It was only when we turned inland that things started to get tricky. First off, the road was closed. Worse, as we continued on beyond the barrier, we came to a section that Caltrans (or somebody) had apparently toyed with the idea of rebuilding. They’d dumped there a bed of very small rocks that, with the aid of a steamroller, might have created a usable surface. It was just barely rideable, and the occasional clanking of a stone against my rim gave me the willies. I kept a light touch on the handlebars and tried to float my bike along. Fortunately, the stones gradually dissipated and we found more and more smooth places to aim our bikes.

Finally the pavement ended altogether which was a real treat … it felt like carpet compared to the busted-up road.

We came across a giant fallen trunk and Pete tried to jump it. He almost made it but his bike got snagged.

Okay, I confess, I made that up. The photo above was staged (but not Photoshopped). Things got a bit easier from there, for a bit.

The only really hard part now was that we had our third major climb to tackle. It wouldn’t have been so bad except for the traction, particularly in sections where water was still flowing over the trail. I couldn’t climb out of the saddle and there were pitches of more than 10%. We were relieved when we reached the second road closure gate, indicating we’d have actual asphalt again. Here’s the view back toward where we’d ridden.

By this point, 80 miles in, this ride was already the longest of the year for both of us. We were good and fried after close to 9,000 feet of climbing and almost seven hours in (and out of) the saddle. We looked forward to an uneventful and relaxing mostly-downhill cruise back to Santa Rosa.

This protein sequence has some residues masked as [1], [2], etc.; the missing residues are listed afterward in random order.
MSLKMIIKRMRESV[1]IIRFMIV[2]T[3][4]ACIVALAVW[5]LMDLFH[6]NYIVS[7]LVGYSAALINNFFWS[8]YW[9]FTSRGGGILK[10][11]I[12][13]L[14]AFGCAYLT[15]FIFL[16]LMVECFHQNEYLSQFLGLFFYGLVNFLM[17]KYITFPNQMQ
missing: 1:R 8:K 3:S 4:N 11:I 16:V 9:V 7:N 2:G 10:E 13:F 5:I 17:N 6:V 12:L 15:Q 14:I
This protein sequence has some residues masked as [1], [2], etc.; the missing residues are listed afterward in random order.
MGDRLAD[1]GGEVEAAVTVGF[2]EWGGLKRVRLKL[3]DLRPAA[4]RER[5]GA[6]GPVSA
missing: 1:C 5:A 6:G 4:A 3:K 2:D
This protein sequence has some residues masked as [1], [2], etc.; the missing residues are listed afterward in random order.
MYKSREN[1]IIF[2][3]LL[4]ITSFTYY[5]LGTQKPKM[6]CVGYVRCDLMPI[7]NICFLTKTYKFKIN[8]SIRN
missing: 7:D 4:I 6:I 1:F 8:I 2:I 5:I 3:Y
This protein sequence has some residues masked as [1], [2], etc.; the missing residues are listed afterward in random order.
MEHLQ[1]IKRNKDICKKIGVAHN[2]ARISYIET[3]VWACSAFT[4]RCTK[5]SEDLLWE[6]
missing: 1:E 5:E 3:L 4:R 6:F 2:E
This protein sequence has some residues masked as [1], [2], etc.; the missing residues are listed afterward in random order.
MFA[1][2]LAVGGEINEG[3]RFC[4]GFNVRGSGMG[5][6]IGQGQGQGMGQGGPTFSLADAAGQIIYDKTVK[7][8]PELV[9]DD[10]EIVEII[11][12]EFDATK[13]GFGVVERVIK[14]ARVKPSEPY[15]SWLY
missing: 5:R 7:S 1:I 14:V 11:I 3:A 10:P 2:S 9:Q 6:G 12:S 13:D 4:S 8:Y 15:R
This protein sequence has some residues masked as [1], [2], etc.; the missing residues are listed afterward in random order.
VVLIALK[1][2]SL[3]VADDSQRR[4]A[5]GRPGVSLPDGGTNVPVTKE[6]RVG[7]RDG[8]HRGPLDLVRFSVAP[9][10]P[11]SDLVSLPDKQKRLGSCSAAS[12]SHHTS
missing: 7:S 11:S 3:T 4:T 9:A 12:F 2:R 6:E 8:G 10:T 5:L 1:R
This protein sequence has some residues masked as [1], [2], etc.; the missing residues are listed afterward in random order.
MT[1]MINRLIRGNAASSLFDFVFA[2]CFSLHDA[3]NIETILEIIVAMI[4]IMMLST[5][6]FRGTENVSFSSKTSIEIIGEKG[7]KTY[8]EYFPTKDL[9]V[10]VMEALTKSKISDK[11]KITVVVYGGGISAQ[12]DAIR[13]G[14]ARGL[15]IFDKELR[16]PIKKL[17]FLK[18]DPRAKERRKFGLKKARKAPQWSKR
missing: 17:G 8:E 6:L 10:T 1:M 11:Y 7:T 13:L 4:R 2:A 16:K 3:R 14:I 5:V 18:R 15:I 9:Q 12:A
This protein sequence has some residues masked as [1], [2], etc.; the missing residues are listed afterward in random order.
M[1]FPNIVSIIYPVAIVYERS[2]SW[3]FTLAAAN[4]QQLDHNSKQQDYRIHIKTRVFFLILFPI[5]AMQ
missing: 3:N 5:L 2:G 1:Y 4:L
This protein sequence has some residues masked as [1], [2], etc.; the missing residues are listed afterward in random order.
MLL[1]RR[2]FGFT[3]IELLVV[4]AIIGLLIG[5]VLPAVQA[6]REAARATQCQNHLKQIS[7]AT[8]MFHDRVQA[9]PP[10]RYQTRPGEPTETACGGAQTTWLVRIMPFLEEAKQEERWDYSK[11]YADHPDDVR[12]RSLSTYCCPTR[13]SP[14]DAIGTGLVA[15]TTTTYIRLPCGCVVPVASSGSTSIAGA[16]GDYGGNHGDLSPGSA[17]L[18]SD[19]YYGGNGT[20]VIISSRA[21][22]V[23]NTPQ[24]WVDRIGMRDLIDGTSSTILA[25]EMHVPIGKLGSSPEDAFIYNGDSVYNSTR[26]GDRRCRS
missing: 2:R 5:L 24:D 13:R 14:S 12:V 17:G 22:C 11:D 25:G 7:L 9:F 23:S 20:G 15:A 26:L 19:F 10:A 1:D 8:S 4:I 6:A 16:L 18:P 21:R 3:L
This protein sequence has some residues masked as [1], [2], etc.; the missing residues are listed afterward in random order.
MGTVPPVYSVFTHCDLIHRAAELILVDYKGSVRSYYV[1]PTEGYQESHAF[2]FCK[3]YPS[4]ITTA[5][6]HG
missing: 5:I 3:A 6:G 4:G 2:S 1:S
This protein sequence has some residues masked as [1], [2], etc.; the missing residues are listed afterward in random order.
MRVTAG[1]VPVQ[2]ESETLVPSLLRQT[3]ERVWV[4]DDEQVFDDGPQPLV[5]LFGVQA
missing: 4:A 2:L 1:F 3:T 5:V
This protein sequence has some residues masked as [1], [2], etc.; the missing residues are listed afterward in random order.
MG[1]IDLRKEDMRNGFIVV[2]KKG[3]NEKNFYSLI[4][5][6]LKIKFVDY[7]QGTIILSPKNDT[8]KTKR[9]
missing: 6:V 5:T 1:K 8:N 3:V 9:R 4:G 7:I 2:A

Ha! Of course that didn’t happen. We were coasting down this smooth and (thankfully) straight road when—BLAM!—my rear tire blew out. Motherfrockle! I checked it out, and discovered that my sidewall, which had looked oddly dried-out and a bit hairy before the ride, now looked totally chowdered. I guess it was all the stones it had been grazing against during the off-road-action segment of our tour. Sure enough, a sidewall gash had broken all the way through, so I had to put a boot in there. (For a full dissertation on tire boots, click here.)

Now I had this big lump in my tire, probably worse than a boot usually causes because the whole tire casing was totally knackered and closer to a wonton wrapper than a sidewall. My bike rode like a mule with a gimpy leg, the tire lump giving me the highly unpleasant feedback of lub-lub-lub-lub. This made our final 20 miles or so a bit unnerving. But it was a great route along an endless walking/biking path near a river. We even saw some cute downy ducklings following along behind their momma duck (or maybe just the sitter).

We finally made it back to the motel, and following strict orders from my doctor I indulged in a recovery beer. Here is the official Beck’st:

After a long ride like this, it’s tempting to look down at your legs and think you got a suntan.

Of course this is an illusion; the “suntan” washes right off in the shower. It’s really just road grime clinging to the sunscreen.

Considering the difficulty of what we’d just done, we felt pretty good. But then, Day One isn’t about utterly destroying ourselves; it’s about totally depleting ourselves so that Day Two can properly finish us off. I won’t kid you, I was good and fried … but well knew the real beating was still to come. Watch albertnet for my Day Two report, coming soon!

Ride stats

Here are the stats based on my old-fashioned bike computer, with the stats from Pete’s Strava file in parenthesis. (Which is more accurate? Beats me … why not go with the more impressive number on a stat-by-stat basis?)
  • 106.9 miles (104.3)
  • 6:18:40 ride time
  • 14.7 mph average speed (14.5)
  • 8,239 feet cumulative elevation gain (8,947)
  • 29.6 miles total climbing
  • 34.3 miles total descending

For a complete index of albertnet posts, click here.